In 2001, the German military historian Sönke Neitzel spotted a footnote in a book about the U-boat war that referred to recently declassified transcripts of conversations between captured German submariners secretly recorded at a POW camp at Trent Park on the outskirts of London. Neitzel was intrigued and visited the UK National Archives to see what else they contained. He found an extraordinary hoard of documents generated by the covert surveillance of 10,000 captive officers and other ranks from the German navy, the Luftwaffe, the army and the Waffen-SS. In all there were 48,000 pages of transcripts. Neitzel contacted the social psychologist Harald Welzer, who had previously studied Nazi perpetrators, and together they approached German foundations to assemble a research team. The result of their labour is an unprecedented insight into the minds of German military personnel. Whether Neitzel and Welzer’s analysis is quite as original or illuminating is another matter.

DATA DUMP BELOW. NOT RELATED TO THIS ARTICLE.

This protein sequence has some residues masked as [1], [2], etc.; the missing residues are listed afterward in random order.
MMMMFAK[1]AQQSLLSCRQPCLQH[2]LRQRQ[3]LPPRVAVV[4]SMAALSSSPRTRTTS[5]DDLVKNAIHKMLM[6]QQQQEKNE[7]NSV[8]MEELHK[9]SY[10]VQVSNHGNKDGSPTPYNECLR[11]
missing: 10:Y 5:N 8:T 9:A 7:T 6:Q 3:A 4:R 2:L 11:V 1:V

The recordings reveal what these Germans thought about Hitler, the war, and the atrocities they had seen or committed before anyone knew how the conflict would end and before the true scale of the genocide against Europe’s Jews was exposed. The discussions took place in cells and common rooms; they